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W0BTU
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« Reply #25 on: January 12, 2014, 04:37:42 PM »

From what I have always heard, BNC is good to a KW or more, but usually the main limiting factor on whatever connector your using BNC/TypeN/PL/or whatever is really whatever the cable will handle.  And RG8/RG8X is much more limited in power capability than the connectors are.

Also remember the BNC is dimensionally almost exactly the same as a Type-N connector(even have exact center pins) so far as the areas that carry all the current and voltage, so it is good to a kilowatt or more(legal limit).

Hence, I would guess the BNC (same conductors and size) will be similar capable, since the only thing different in the connectors is in the ground/shell one is threaded the other is twist on.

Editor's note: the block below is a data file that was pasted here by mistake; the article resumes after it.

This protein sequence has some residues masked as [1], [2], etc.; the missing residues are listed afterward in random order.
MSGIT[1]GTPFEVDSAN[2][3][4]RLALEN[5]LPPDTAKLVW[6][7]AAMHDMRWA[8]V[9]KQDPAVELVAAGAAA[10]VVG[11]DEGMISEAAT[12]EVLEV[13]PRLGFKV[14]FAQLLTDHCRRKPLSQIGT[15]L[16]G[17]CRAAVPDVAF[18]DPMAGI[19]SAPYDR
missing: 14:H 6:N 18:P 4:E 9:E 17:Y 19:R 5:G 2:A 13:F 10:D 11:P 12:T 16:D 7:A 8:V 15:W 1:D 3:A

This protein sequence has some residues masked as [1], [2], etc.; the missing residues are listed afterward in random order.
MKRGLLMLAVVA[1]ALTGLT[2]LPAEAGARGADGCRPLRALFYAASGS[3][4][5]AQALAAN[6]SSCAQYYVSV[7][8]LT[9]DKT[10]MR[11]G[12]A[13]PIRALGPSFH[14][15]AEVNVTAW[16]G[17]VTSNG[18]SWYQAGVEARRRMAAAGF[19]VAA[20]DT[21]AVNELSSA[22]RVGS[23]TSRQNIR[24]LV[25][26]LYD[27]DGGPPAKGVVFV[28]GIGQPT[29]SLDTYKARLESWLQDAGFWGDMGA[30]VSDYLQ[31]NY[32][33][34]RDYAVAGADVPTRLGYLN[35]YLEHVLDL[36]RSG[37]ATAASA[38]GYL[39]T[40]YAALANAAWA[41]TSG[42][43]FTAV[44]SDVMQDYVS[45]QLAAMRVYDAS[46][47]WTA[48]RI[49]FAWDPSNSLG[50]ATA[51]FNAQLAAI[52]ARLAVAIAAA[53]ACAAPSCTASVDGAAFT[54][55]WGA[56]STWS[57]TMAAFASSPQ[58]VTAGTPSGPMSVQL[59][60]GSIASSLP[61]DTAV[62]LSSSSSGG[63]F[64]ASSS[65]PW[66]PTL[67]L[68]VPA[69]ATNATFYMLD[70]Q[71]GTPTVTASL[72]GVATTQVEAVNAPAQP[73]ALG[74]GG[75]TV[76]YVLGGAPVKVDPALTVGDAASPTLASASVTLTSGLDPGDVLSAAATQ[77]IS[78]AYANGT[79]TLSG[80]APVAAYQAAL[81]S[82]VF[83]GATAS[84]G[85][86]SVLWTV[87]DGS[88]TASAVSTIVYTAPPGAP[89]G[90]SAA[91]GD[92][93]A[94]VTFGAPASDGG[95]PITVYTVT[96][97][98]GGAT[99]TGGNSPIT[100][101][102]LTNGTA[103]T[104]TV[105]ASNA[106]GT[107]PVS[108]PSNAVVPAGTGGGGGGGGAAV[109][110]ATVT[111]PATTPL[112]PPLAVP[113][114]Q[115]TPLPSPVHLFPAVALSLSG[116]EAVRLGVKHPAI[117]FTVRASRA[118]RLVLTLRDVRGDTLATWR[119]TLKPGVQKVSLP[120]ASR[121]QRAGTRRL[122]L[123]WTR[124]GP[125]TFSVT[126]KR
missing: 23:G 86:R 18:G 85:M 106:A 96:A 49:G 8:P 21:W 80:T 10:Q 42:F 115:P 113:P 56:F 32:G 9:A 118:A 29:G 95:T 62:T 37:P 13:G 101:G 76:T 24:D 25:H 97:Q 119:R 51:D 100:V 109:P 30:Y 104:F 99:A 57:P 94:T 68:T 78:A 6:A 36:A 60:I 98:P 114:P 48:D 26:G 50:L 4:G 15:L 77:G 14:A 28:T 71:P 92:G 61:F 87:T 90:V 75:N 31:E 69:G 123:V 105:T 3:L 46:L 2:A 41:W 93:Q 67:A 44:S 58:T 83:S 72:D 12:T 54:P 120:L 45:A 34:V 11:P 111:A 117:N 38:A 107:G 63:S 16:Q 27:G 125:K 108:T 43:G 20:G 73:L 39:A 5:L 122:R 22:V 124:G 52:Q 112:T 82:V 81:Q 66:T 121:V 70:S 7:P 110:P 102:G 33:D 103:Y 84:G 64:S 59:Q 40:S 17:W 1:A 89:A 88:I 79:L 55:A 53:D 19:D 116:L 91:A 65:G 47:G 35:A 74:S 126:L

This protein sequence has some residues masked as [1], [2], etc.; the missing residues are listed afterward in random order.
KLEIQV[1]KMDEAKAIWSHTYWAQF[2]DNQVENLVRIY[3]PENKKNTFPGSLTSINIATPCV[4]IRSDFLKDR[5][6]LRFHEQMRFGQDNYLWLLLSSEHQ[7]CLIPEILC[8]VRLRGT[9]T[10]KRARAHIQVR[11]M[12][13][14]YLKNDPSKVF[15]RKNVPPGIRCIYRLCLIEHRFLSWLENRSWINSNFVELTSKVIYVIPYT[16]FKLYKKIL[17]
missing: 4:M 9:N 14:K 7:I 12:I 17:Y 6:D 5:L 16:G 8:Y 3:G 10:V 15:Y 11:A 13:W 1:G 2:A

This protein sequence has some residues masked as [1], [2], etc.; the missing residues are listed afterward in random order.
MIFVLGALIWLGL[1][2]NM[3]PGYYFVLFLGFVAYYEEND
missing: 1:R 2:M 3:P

Exactly right.

I know more than one ham who runs the legal limit through BNC connectors. Don't remember what coax they used, but it was likely that small PTFE stuff that will handle 9 kW. For 160 (and maybe 80) RG-58 or RG-59 would probably not get very warm at 1500w.

Quote
Frankly I am one of those guys who can't understand why hams don't stop using the old hard to install correctly PL connector and use something better (BNC,N,TNC).....and don't get me started on why hams don't move to using 75Ohm when most cable TV RG6 has better shielding than LMR400.

I agree. Maybe one the reason is all the coax ads. Nobody buys paid ads for inexpensive RG-6. :-)

All the outdoor coax at this QTH uses flooded quad-aluminum-shield F-6 (RG-6). And the F-6 to the 160 meter inverted-L uses F connectors--and they have not failed yet even at the legal limit. Neither the coax nor the F connectors even get warm.

If F connectors can handle 1500 watts during multiple CW contests, a BNC certainly can.
« Last Edit: January 12, 2014, 04:42:15 PM by W0BTU » Logged

N3DT
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« Reply #26 on: January 12, 2014, 05:25:52 PM »